Divorce for Men in Cherokee County

Men often find divorce just as emotionally devastating as women do. To add to the distress, men often have concerns about how they will manage financially and whether they will be able to be active fathers.

Those worries are understandable, but the law treats men and women equally in divorce. With a skilled attorney experienced in handling divorce for men in Cherokee County, you can emerge from your divorce prepared for a fulfilling life as a single person and involved dad.

Dividing Property in Divorce

Georgia is an equitable distribution state, which means a divorcing couple must divide their marital property fairly. If a judge must decide what is fair, they consider the length of the marriage, the age and health of both spouses, how much they contributed to the marriage financially, and other factors.

Sometimes an equitable distribution means the wife gets 50 percent of the marital property, but not always. If you were the primary breadwinner and your wife did not directly contribute to your professional success—for example, by supporting the family while you went to graduate school or established a business—you could keep more than half of what you acquired. In addition, alimony is not mandatory in Georgia.

If you have a prenuptial or postnuptial agreement that governs property division, a judge will honor it as long as you complied with the law when you both signed the document. However, a judge might invalidate an agreement if it is shockingly one-sided. Speak with a Cherokee County men’s divorce attorney if you are concerned about the validity of a marital agreement in your case.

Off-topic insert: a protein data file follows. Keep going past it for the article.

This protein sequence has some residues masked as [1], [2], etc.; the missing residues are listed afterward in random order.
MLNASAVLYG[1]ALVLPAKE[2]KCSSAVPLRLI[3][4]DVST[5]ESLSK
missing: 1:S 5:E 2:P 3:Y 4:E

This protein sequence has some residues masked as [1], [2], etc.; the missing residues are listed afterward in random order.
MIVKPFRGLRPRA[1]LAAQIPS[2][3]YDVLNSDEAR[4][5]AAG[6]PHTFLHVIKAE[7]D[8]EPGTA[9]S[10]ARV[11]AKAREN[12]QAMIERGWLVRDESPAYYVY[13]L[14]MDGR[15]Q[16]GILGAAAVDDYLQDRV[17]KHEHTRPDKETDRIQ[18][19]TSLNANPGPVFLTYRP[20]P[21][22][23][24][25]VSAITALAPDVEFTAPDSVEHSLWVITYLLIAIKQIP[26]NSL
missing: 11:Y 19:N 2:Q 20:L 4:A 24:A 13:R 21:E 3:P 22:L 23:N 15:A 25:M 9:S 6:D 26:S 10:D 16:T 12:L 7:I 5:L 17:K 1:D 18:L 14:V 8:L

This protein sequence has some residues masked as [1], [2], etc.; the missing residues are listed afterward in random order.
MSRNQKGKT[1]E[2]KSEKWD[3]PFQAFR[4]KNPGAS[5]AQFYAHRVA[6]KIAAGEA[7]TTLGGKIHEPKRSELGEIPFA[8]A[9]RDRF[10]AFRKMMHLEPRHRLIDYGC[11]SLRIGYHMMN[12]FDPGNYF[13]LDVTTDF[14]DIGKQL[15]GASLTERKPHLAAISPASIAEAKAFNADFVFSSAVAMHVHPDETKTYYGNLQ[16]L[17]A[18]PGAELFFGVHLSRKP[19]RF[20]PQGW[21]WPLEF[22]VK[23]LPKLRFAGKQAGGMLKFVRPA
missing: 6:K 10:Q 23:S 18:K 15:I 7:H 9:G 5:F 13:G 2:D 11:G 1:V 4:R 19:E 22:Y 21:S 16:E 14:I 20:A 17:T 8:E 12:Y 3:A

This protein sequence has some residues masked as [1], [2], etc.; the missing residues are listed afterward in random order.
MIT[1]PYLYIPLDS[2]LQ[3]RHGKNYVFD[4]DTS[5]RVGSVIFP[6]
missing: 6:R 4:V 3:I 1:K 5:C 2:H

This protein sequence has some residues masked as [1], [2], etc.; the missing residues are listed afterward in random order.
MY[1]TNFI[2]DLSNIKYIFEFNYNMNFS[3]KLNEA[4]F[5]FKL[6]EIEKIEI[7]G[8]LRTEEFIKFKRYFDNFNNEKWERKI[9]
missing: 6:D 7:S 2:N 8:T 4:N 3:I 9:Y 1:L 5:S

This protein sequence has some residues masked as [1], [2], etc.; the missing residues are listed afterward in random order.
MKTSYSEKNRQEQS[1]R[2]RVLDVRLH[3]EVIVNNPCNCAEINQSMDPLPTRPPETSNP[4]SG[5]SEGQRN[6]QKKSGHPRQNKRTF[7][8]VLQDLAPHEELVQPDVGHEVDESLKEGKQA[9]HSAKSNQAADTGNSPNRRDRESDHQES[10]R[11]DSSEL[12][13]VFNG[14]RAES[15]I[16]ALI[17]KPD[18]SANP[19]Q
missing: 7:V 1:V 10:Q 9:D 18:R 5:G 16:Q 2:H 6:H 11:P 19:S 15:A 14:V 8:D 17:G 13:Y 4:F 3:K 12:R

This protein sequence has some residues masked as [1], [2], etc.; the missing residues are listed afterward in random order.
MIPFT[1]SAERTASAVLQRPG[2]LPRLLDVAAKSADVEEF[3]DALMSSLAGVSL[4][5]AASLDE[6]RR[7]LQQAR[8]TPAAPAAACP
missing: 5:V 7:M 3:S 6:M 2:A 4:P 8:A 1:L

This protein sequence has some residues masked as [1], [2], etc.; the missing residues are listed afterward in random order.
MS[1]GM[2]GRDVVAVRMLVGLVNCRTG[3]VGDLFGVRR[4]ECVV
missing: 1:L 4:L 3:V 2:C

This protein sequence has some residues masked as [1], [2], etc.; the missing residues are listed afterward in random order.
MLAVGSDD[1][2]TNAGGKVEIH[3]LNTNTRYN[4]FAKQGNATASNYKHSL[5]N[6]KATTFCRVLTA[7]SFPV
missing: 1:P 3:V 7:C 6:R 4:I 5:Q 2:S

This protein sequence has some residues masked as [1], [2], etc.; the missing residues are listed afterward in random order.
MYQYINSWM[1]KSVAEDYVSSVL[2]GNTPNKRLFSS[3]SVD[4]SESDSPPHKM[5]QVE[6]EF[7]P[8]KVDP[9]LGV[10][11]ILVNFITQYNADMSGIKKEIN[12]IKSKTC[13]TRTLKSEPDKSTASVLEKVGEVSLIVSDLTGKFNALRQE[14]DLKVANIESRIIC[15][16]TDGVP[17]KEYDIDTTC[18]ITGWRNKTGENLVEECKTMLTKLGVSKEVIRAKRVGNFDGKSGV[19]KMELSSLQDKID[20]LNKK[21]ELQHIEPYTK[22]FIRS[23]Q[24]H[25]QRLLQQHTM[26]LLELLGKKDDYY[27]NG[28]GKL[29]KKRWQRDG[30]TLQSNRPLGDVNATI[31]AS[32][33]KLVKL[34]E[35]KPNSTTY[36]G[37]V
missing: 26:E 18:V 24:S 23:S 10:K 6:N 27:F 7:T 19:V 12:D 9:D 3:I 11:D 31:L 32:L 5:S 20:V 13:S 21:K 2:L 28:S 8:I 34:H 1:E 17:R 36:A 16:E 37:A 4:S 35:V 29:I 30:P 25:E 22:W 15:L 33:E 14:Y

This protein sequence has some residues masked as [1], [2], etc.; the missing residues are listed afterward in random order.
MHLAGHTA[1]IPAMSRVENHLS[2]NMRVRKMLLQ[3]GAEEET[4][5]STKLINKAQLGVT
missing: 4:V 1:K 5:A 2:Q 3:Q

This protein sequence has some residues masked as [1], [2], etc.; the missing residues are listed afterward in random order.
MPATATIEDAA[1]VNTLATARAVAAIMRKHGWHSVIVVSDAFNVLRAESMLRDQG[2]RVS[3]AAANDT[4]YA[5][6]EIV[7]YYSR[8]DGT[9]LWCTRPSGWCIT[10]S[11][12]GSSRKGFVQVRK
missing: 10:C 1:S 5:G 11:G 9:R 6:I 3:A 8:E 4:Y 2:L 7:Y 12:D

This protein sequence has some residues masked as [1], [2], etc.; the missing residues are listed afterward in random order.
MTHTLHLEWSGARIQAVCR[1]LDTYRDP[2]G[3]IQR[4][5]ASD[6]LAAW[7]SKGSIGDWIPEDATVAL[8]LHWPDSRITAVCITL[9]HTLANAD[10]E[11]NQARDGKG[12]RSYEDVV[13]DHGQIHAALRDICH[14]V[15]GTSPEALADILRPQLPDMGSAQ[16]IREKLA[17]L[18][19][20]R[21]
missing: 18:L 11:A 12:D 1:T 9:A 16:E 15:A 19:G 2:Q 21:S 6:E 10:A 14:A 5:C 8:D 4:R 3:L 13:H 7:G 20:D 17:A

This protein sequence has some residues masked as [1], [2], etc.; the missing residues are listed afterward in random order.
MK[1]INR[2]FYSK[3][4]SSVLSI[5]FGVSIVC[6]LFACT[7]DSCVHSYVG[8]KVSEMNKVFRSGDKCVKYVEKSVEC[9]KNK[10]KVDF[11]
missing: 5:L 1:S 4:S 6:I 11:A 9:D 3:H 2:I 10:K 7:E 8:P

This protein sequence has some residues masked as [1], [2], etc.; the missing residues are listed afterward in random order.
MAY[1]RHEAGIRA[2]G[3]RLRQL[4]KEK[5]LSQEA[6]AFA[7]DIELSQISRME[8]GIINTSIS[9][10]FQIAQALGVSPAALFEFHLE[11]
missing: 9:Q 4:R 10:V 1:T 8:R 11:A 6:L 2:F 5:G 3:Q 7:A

Family Law Supports Fathers’ Involvement

Many fathers cherish the role and are concerned that divorce will mean having little quality time with their children. The reality is that fathers whose living situations and work schedules permit it can have their children up to 50 percent of the time, or even get more time with them if circumstances warrant.

The law requires judges to review all decisions regarding children based on the children’s best interests. The parents’ concerns are always secondary. The Official Code of Georgia 19-9-3(a)(1) lists the factors the family judge can consider when deciding what arrangement serves the children’s best interests.

If your spouse is an irresponsible or abusive parent, it could be possible for you to get primary physical custody and even limit your spouse’s visitation. When your spouse has mental health or substance abuse issues or is emotionally or physically violent toward the children, a men’s divorce attorney in Cherokee County can help you ask that your spouse’s visits with the children be supervised for their protection.

Negotiated Settlements Usually Serve Everyone Best

Divorce often leaves people angry and bitter and could trigger a feeling of needing to “win.”  Those sorts of feelings are natural, but not helpful. It is best for everyone, especially the children, for a couple to negotiate a divorce settlement rather than leave it for a family judge to decide.

Many couples depend on their Cherokee County attorneys to negotiate an acceptable settlement during a divorce. If the trial date is approaching and a couple still has not agreed, the judge is likely to send them to mediation. Working with a mediator often leads to a resolution of the remaining issues. Divorcing spouses do not need to wait for a judge to order mediation. They could engage a mediator at any time during the process to help settle the divorce.

Work With a Cherokee County Men’s Divorce Attorney to Protect Your Rights

A divorce does not have to mean you will struggle financially and lose contact with your children. The law allows you to keep a fair share of your assets and to be an involved father if that is what you want.

Work with a lawyer with expertise in divorce for men in Cherokee County. Our team will ensure you get a fair financial deal, and your children get the benefit of your active role in their lives. Discuss your situation with a seasoned advocate today.

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